Elephant refuge may take on public role
HOHENWALD, Tenn. — After an unexpected management change and a lawsuit filed by one of the original founders, the nation’s largest sanctuary for old, sick, and rescued elephants is undergoing changes that may give the world a better glimpse of the animals’ lives.
The sanctuary has never been open to the public, but it now wants to be a worldwide educational center for elephant care, while still remaining true to its mission to be a refuge for needy elephants.
Nestled on a secluded tract in rural Tennessee, the sanctuary would probably startle outsiders if they were permitted to see it. For the past 15 years, elephants who had spent lifetimes in zoos and circuses have found a place to retire, rest, and roam, far from noisy audiences and free from cramped quarters.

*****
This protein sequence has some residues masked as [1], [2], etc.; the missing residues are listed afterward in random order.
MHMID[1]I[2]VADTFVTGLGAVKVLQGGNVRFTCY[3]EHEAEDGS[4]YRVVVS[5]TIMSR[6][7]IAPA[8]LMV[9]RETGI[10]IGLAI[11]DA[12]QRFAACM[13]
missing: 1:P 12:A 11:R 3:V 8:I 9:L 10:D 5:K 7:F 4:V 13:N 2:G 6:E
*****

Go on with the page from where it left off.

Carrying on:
In 1995, two former elephant trainers, Carol Buckley and Scott Blais, started the sanctuary near Hohenwald, in part because Tennessee’s temperate climate and vegetation made it a good home for elephants. With 2,700 acres of woodland and a 25-acre lake, the sanctuary has been home to 24 elephants since it opened, including several who were confiscated by authorities.
Buckley ran the place from the beginning, but later became at odds with the board of directors over money matters. The board says that it negotiated with Buckley in hopes she would remain with the sanctuary in another position, but that she wouldn’t cooperate. She was fired in March and filed a lawsuit seeking $500,000 in damages and visitation rights to see one of the elephants.